Diamond merchant Nirav Modi will remain in Wandsworth prison in London after the Chief Magistrate at Westminster Magistrates Court on Wednesday refused to grant him bail for a third time, concluding that while new evidence had been put before the court and the security offer upped to £2 million, it had not been enough to assuage her concerns. These centered around the “large fraud” at the heart of the allegations against Mr. Modi (including the allegation that “$60 million had been squirrelled away personally” by Mr. Modi), his lack of community ties in the U.K., the risk that he would attempt to interfere with witnesses and damage evidence, and the risk that he would attempt to use the substantial means available to him to evade justice. The next hearing — a case management hearing — is set to take place on May 30, where Chief Magistrate Emma Arbuthnot said she expected the presentation of India’s “perfectly paginated papers.” The refusal came despite the offer of £2 million in security, and the defence’s contention that Mr. Modi would not seek to flee the U.K. which he regarded as his “haven”, citing the “unliveable” conditions at Wandsworth jail as a compelling reason for him not to risk being thrown back in prison. “The experience in custody has been vivid and damaging,” Defence Barrister Clare Montgomery told the court.
Earlier in the hearing, Judge Arbuthnot had raised the possibility of considering a 24-hour curfew were bail to be granted. She said that while the defence had put forward a very “compelling argument” that witnesses had been lent on not by Mr. Modi and his associates but by Indian authorities, she pointed to particular transcripts provided to the court, that suggested the “luring away” of potential witnesses (former Abu Dhabi-based employees) to Egypt. She also referred to one conversation in which Mr. Modi’s brother Nehal, appeared to be telling a witness what to say.
Judge Arbuthnot said that while her “first thought” had been that the risk of evidence and witness tampering had receded because of the passage of time since 2018, on reflection she accepted the argument of the prosecution that there remained a real risk to proceedings set to take place in the U.K. and beyond that in India. “I won’t be granting bail,” Judge Arbuthnot told Mr. Modi, describing the £2 million as “not sufficient’ in the case.
The Crown Prosecution Service, acting on behalf of India, was represented by Nick Hearn of Furnival Chambers, while Mr. Modi was represented by Ms. Montgomery, who represented Vijay Mallya in his extradition hearings.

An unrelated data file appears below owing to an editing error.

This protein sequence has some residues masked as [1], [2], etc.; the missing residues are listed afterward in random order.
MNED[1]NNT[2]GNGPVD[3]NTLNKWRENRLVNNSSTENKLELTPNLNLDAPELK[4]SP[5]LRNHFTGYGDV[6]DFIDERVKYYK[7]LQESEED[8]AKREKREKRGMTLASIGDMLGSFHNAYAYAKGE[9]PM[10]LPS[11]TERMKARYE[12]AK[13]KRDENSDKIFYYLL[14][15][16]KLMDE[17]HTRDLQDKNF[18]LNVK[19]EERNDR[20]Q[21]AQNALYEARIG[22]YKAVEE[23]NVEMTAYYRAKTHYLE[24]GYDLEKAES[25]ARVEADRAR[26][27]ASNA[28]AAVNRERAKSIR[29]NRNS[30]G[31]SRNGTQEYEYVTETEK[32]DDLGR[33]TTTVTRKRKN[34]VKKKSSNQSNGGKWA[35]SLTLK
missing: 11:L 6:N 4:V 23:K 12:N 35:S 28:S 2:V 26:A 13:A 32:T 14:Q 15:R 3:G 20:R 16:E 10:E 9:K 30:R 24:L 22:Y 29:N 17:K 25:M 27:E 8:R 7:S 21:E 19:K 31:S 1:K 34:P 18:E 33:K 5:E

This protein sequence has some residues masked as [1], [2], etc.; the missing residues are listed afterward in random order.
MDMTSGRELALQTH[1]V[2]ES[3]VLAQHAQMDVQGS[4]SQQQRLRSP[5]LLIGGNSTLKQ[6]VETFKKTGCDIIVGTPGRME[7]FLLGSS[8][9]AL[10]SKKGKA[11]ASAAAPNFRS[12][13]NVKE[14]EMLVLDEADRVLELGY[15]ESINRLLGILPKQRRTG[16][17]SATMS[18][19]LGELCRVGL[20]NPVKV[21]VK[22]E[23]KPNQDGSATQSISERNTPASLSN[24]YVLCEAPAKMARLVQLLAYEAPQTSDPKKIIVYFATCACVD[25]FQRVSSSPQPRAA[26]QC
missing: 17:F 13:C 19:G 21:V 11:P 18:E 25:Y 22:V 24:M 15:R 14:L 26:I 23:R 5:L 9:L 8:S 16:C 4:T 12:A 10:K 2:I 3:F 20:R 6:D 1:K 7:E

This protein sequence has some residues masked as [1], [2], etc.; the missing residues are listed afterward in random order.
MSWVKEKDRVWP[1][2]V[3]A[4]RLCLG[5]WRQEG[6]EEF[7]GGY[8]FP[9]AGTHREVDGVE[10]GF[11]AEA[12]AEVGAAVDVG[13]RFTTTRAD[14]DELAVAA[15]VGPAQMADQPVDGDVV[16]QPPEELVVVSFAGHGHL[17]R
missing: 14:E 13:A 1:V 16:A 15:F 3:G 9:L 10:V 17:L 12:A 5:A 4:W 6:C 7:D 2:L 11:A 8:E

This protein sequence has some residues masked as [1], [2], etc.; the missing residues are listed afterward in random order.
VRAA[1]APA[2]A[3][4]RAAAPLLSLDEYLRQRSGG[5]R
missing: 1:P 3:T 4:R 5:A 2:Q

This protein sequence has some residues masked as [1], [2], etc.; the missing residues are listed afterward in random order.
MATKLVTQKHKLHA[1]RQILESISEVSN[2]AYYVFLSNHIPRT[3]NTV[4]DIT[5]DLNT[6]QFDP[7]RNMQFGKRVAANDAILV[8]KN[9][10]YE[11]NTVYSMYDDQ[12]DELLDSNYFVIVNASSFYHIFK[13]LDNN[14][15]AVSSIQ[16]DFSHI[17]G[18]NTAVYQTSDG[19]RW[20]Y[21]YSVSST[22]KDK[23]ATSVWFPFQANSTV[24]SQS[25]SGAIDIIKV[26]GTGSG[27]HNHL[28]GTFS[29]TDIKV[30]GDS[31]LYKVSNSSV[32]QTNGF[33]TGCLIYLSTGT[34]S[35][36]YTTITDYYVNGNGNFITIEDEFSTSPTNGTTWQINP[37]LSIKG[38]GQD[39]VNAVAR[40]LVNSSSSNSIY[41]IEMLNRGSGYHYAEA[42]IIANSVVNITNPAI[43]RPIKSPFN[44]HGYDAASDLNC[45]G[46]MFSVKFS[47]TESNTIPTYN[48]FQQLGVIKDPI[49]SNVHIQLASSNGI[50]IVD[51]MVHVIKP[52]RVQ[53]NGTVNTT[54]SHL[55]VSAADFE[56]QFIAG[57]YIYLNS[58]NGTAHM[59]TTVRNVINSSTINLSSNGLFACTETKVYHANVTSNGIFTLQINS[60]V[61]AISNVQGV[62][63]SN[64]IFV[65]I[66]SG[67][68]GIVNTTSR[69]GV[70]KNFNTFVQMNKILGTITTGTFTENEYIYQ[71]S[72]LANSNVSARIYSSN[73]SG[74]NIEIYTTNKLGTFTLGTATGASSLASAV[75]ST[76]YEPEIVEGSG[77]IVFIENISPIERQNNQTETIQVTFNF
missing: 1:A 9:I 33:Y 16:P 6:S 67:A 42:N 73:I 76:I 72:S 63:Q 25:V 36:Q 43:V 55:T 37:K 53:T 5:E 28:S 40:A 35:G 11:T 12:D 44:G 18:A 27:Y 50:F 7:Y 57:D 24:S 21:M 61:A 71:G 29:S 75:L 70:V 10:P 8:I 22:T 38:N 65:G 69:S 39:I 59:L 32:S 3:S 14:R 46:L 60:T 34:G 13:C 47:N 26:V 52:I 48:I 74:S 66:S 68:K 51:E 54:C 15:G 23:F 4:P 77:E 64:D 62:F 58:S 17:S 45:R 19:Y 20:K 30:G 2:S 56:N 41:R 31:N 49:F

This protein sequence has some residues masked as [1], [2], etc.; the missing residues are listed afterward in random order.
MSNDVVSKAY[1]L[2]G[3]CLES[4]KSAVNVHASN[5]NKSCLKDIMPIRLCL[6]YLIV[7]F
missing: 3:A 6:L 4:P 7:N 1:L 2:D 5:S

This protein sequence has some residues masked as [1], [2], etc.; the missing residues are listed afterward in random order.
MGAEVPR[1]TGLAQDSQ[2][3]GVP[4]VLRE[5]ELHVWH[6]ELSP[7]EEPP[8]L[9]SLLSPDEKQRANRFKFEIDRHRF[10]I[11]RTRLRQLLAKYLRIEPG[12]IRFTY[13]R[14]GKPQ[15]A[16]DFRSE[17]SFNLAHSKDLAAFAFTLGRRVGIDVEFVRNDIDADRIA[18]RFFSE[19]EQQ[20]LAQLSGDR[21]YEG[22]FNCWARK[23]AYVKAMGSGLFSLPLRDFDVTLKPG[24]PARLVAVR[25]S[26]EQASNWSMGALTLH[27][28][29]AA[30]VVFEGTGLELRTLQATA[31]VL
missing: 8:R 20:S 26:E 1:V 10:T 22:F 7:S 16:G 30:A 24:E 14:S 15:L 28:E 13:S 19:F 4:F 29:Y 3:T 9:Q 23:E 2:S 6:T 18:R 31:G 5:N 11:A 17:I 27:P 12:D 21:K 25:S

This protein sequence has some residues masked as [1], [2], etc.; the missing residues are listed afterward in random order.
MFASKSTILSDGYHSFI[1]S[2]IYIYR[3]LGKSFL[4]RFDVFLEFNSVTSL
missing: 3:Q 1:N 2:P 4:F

Third bail hearings — rather than an appeal lodged at the High Court — are relatively rare and only take place where the applicant can demonstrate a significant change in circumstances that warrants new consideration being given. During the hearing, Mr. Hearn argued that there was nothing in the new defence bundle on April 30 that amounted to a “material change of circumstances” and that the previous conditions for refusal of bail remained as relevant as ever — in particular Mr. Modi’s access to “substantial” financial resources, an alleged track record of interfering with witnesses and tampering with potential evidence that left the risk that this could happen in the future, the lack of community ties and the possibility that he could seek citizenship elsewhere as he had in Vanuatu.
During the hearing on Wednesday afternoon, much time was spent on both sides about the witness statements provided to Indian authorities by former employees mostly from Abu Dabhi who had, with Mr. Modi and his associates’ assistance, moved to Egypt. This was alongside a statement provided by Suresh Parab, a former employee, to the defence, with a different account of what had happened, contesting the suggestion he was being “unlawfully imprisoned” in Egypt against his will. While the prosecution insisted the picture built up was one of an attempt to intimidate witnesses, the defence used some of the transcripts of phone calls provided by the Indian authorities to attempt to suggest they were simply being assisted. The defence insisted that they had gone to Egypt voluntarily, fearful of what could happen to them if they remained in Abu Dhabi or returned to India. Ms. Montgomery challenged India’s presentation of Mr. Modi as a “diabolical mechanic,” and a “cold blooded hardened criminal.”
Ms. Montgomery also suggested that India had changed its stance on Mr. Parab, from initially suggesting that he was being held against his will in Egypt to insisting he was a key co-conspirator now that he had provided a statement for the defence. Instead the defence sought to build up a picture of intimidation of witnesses by the Enforcement Directorate, including with reference to one individual who was questioned in relation to a separate inquiry, but was asked questions specifically about Mr. Modi.
The hearing also focused on the prosecution’s contention that Mr. Modi had travelled out of the U.K. on a number of occasions since arriving here in December 2017, most recently in February 2019. Ms. Montgomery told the court that even India had acknowledged that that alleged visit to New York — referred to India at the previous bail hearing — hadn’t taken place, and that he had gone there in 2018. However, they had provided no evidence to back this up, Ms. Montgomery insisted.
The defence also challenged the contention that Mr. Modi had substantial means to evade justice, referring to the huge amount of assets frozen or confiscated by Indian authorities that exceeded the value of the alleged fraud at Punjab National Bank. India had made the allegations that he had significant assets “without revealing” that there were significant seizures in India, Ms. Montgomery said.
Mr. Hearn challenged the defence’s presentation of the case as a simple “white collar” case. “It is not right to treat it as an ordinary corporate case,” he said.